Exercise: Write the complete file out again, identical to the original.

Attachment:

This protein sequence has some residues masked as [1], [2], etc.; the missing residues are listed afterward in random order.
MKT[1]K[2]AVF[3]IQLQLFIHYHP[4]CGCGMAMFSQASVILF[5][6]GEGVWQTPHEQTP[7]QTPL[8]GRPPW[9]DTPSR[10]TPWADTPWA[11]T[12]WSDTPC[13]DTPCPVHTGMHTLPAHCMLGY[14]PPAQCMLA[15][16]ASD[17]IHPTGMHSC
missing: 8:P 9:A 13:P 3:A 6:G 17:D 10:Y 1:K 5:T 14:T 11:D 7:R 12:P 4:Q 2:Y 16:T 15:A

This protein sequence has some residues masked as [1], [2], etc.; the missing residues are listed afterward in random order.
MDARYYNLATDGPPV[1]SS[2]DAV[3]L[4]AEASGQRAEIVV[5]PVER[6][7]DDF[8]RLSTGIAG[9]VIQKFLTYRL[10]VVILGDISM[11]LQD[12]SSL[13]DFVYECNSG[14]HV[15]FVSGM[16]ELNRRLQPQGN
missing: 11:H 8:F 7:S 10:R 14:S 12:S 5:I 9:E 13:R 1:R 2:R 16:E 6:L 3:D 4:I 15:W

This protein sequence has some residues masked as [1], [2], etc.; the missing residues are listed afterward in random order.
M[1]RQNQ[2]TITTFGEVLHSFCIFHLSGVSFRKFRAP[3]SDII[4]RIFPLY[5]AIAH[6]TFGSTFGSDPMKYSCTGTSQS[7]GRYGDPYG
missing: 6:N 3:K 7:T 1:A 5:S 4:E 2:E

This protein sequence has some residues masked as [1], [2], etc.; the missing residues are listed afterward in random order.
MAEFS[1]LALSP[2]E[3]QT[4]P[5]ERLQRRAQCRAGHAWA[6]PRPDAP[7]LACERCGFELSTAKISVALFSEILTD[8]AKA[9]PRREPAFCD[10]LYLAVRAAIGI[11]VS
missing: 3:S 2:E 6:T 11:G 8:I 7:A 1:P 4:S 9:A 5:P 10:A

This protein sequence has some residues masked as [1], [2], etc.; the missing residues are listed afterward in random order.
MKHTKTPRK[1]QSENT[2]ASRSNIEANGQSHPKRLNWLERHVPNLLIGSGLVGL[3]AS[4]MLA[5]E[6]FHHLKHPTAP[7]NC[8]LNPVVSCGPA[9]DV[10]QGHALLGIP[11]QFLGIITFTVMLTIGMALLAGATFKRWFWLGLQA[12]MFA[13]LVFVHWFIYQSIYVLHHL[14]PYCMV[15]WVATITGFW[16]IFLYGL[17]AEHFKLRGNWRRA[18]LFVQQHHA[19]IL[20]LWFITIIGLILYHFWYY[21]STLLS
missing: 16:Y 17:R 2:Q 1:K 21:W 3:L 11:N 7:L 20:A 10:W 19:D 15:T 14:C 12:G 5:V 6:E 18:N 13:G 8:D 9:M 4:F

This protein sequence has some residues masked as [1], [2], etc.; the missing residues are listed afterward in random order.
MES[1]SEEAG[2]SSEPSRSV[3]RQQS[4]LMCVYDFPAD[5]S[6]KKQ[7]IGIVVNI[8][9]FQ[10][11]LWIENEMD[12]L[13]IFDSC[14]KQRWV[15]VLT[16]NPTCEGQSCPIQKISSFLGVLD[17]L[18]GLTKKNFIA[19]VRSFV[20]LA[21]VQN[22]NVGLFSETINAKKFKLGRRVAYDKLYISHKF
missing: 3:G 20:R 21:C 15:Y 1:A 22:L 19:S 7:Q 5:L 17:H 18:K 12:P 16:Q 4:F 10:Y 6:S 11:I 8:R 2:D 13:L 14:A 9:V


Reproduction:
This protein sequence has some residues masked as [1], [2], etc.; the missing residues are listed afterward in random order.
MKT[1]K[2]AVF[3]IQLQLFIHYHP[4]CGCGMAMFSQASVILF[5][6]GEGVWQTPHEQTP[7]QTPL[8]GRPPW[9]DTPSR[10]TPWADTPWA[11]T[12]WSDTPC[13]DTPCPVHTGMHTLPAHCMLGY[14]PPAQCMLA[15][16]ASD[17]IHPTGMHSC
missing: 8:P 9:A 13:P 3:A 6:G 17:D 10:Y 1:K 5:T 14:T 11:D 7:R 12:P 4:Q 2:Y 16:T 15:A

This protein sequence has some residues masked as [1], [2], etc.; the missing residues are listed afterward in random order.
MDARYYNLATDGPPV[1]SS[2]DAV[3]L[4]AEASGQRAEIVV[5]PVER[6][7]DDF[8]RLSTGIAG[9]VIQKFLTYRL[10]VVILGDISM[11]LQD[12]SSL[13]DFVYECNSG[14]HV[15]FVSGM[16]ELNRRLQPQGN
missing: 11:H 8:F 7:S 10:R 14:S 12:S 5:I 9:E 13:R 1:R 2:R 16:E 6:L 3:D 4:I 15:W

This protein sequence has some residues masked as [1], [2], etc.; the missing residues are listed afterward in random order.
M[1]RQNQ[2]TITTFGEVLHSFCIFHLSGVSFRKFRAP[3]SDII[4]RIFPLY[5]AIAH[6]TFGSTFGSDPMKYSCTGTSQS[7]GRYGDPYG
missing: 6:N 3:K 7:T 1:A 5:S 4:E 2:E

This protein sequence has some residues masked as [1], [2], etc.; the missing residues are listed afterward in random order.
MAEFS[1]LALSP[2]E[3]QT[4]P[5]ERLQRRAQCRAGHAWA[6]PRPDAP[7]LACERCGFELSTAKISVALFSEILTD[8]AKA[9]PRREPAFCD[10]LYLAVRAAIGI[11]VS
missing: 3:S 2:E 6:T 11:G 8:I 7:A 1:P 4:S 9:A 5:P 10:A

This protein sequence has some residues masked as [1], [2], etc.; the missing residues are listed afterward in random order.
MKHTKTPRK[1]QSENT[2]ASRSNIEANGQSHPKRLNWLERHVPNLLIGSGLVGL[3]AS[4]MLA[5]E[6]FHHLKHPTAP[7]NC[8]LNPVVSCGPA[9]DV[10]QGHALLGIP[11]QFLGIITFTVMLTIGMALLAGATFKRWFWLGLQA[12]MFA[13]LVFVHWFIYQSIYVLHHL[14]PYCMV[15]WVATITGFW[16]IFLYGL[17]AEHFKLRGNWRRA[18]LFVQQHHA[19]IL[20]LWFITIIGLILYHFWYY[21]STLLS
missing: 16:Y 17:R 2:Q 1:K 21:W 3:L 11:N 7:L 20:A 10:W 19:D 15:T 14:C 12:G 5:V 6:E 18:N 13:G 8:D 9:M 4:F

This protein sequence has some residues masked as [1], [2], etc.; the missing residues are listed afterward in random order.
MES[1]SEEAG[2]SSEPSRSV[3]RQQS[4]LMCVYDFPAD[5]S[6]KKQ[7]IGIVVNI[8][9]FQ[10][11]LWIENEMD[12]L[13]IFDSC[14]KQRWV[15]VLT[16]NPTCEGQSCPIQKISSFLGVLD[17]L[18]GLTKKNFIA[19]VRSFV[20]LA[21]VQN[22]NVGLFSETINAKKFKLGRRVAYDKLYISHKF
missing: 3:G 20:R 21:C 15:Y 1:A 22:L 19:S 7:Q 5:L 17:H 18:K 12:P 16:Q 4:F 10:Y 6:S 11:I 8:R 2:D 13:L 14:A 9:V